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Tandems in the desert

    We just returned from a trip out west to Lajitas, Texas for the Chihuahuan Desert Challenge MTB race on February 14 through 17, 2001. I wrote this for a group who consist predominantly of road tandem riders, but this does include a road and a few tandems. We were traveling out west to ride our new offroad tandem we gave ourselves for Christmas. More on all of that later. February and March is a perfect time to travel to the desert. We had temps in the 70ís in the daytime and in the 40ís at night. Most days we enjoyed a clear blue sky. At the town of Lajitas, Texas you can cross the Rio Grande in a rowboat for a dollar a head. No customs and none of those pesky INS people to bother with. Every now and then someone in a pickup truck actually drives across the river or rides across on horse back in the shallow area. Lajitas is said to be the ultimate hideout. We met an electrician named Ronnie who lives in Mexico and works in the Lajitas/Big Bend area and he told us that a while back a man who has lived in the area for years wrecked his car and wound up in the hospital in Alpine. When the hospital tried to make the prerequisite credit checks he was found to be on the FBIís wanted list. Ronnie said most people like himself just moved there to get away from all the ďnonsenseĒ of big cities. I personally think they have overshot their goal but that is just my opinion.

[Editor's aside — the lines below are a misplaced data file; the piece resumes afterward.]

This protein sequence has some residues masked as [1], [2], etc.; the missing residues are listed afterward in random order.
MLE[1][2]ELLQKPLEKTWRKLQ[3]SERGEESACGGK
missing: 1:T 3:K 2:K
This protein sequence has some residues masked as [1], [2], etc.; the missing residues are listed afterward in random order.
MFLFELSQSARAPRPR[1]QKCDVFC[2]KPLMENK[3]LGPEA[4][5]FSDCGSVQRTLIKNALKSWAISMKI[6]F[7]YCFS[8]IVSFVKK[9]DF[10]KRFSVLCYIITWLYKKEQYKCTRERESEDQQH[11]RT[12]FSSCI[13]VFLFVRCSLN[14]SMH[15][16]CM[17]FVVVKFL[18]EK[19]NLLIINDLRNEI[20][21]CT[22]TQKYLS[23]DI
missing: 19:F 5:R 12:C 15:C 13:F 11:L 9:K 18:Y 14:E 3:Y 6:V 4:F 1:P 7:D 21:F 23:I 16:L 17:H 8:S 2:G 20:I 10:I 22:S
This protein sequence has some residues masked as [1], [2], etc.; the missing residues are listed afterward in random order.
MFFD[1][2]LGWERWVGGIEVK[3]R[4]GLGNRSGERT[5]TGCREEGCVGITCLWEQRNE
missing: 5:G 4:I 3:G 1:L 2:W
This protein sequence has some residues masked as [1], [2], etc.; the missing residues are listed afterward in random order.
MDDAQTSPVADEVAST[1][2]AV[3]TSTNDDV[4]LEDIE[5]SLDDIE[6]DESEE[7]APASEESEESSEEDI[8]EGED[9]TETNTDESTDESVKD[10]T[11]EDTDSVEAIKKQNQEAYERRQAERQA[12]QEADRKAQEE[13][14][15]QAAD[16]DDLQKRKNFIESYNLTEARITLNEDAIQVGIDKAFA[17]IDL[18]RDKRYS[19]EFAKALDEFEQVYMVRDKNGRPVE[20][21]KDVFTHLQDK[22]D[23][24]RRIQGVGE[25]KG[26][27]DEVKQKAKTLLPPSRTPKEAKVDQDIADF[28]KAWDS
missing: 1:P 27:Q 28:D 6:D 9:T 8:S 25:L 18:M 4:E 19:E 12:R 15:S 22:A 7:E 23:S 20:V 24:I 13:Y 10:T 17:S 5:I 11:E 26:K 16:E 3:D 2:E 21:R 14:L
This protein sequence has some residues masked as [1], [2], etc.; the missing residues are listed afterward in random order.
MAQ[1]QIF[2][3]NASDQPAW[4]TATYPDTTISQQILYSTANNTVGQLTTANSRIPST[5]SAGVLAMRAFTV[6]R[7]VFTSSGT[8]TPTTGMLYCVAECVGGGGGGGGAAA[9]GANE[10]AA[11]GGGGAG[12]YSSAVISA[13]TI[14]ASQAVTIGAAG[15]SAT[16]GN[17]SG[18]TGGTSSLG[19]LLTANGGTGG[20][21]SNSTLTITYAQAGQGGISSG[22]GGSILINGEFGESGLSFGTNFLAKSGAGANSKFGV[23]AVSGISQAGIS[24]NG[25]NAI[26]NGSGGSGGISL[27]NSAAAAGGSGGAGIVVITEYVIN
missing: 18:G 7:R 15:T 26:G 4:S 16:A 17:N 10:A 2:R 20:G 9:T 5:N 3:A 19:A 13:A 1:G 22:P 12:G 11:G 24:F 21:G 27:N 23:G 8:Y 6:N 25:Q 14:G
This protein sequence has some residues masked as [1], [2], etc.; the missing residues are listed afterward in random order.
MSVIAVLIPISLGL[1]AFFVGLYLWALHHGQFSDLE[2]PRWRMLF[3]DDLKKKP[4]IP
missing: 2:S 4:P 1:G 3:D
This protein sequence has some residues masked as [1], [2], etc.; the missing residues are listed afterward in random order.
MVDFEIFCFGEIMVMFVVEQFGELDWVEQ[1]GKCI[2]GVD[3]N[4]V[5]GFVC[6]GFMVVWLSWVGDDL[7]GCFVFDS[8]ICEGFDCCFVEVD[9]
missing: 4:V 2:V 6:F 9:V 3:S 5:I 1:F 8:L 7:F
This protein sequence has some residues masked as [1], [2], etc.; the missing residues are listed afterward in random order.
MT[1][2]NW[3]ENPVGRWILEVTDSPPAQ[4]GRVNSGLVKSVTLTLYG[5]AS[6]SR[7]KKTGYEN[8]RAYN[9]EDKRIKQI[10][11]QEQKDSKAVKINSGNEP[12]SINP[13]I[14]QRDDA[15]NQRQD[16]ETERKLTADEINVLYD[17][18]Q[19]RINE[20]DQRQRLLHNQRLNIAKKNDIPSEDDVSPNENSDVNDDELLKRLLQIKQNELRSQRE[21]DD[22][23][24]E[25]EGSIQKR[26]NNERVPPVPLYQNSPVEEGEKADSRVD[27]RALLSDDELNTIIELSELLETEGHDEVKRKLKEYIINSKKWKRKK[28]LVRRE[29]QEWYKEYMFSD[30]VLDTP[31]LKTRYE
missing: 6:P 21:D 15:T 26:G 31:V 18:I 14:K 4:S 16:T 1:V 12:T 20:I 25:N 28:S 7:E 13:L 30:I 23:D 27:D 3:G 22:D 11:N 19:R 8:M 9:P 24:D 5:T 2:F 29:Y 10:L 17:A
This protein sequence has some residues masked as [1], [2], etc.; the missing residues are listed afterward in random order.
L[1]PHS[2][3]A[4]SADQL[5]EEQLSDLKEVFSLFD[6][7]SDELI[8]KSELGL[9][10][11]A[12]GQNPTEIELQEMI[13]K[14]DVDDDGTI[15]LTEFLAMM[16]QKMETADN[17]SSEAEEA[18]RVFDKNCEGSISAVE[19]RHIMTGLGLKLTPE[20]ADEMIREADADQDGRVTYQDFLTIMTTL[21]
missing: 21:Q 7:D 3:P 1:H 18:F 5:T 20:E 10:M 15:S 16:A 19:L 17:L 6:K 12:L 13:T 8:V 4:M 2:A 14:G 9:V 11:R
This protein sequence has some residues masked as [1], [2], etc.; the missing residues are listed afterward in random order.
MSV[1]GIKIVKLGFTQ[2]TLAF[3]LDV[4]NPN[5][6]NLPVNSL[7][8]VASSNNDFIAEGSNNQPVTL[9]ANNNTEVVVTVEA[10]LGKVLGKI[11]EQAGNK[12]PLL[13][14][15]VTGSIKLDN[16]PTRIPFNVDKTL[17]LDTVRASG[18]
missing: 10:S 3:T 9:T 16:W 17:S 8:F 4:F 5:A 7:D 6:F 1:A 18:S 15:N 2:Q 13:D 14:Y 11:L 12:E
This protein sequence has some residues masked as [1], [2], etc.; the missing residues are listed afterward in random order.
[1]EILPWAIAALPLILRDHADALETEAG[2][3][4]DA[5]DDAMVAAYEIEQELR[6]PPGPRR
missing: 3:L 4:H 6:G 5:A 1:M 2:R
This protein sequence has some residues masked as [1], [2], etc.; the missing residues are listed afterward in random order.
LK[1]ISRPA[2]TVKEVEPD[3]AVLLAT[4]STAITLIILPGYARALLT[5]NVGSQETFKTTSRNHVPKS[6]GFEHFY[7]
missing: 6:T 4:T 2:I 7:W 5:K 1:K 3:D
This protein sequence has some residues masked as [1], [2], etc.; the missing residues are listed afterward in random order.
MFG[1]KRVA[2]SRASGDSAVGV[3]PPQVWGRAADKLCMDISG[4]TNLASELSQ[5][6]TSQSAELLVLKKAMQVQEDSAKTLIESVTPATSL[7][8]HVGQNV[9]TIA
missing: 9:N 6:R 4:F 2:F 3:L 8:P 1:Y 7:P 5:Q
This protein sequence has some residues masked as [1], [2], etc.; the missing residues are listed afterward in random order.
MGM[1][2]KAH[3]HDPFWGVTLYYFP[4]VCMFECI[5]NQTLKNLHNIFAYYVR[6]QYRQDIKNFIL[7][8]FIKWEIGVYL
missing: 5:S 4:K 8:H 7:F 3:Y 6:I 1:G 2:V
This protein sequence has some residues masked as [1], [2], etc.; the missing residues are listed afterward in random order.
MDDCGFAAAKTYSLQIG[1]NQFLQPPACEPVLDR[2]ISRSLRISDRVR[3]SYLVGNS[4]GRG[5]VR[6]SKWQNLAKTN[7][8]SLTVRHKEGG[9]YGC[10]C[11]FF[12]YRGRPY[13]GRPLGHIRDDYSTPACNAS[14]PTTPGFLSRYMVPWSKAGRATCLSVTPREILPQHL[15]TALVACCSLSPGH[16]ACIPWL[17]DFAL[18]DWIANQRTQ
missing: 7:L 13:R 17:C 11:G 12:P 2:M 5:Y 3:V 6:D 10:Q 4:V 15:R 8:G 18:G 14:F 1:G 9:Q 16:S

Some friends of ours with their off road tandem from Austin and about 18 other folks on single MTB bikes joined us for an overnight trip into Mexico on Thursday. We crossed the river with our bikes and rode 20 miles up to the town of San Carlos. The road is a dirt road that at best is comparable to a very poor jeep road in the US. San Carlos is about 2000 feet higher than Lajitas so even when the road looks flat it is a false flat. It is 20 miles of uphill. There are also a couple of very long, steep climbs. The Mexicans have hand laid concrete with cobblestones on the steep climbs so that their trucks can make the climbs. Other than those two major climbs the roads are sand and gravel with a constant washboard surface and loose rocks. It's very hard to find a line. Thursday night we stayed at La Gloriaís Bed and Breakfast in San Carlos. Gloria has what has to be described as an oasis in the high desert. There is a spring fed creek that runs across her property from out of a canyon. A short hike into the canyon reveals that the water is not coming from under ground but rather drips from the over hangs in the cliff walls of the canyon. Very interesting. She has a bunch of short hoses that she uses to siphon water out of the creek to water her flowers and fruit trees. The surrounding area is dry, brown and parched but her place is 25 acres of lush green foliage. She and a few senior women from town (grandma types always cook the best food) provide a huge supper and a great breakfast. This is not Tex Mex, itís the real thing and plenty of it. Most of the buildings in town are built from adobe brick that comes from a brick maker on the edge of town. He hand mixes mud, straw and who knows what else and pours it into molds in the mornings and drops the bricks out of the molds the next day. He now also makes some blocks out of concrete. What an improvement in building construction for this century. The trip to San Carlos took 3 hours and 45 minutes. The trip back on Friday took 1 hour and 45 minutes. Coming back was a nice fun ride although Nancy thinks she has whiplash due to the constant wash board and rocks at 20 plus MPH at times. Thatís a fun trip but not a good thing to do for two days before a race.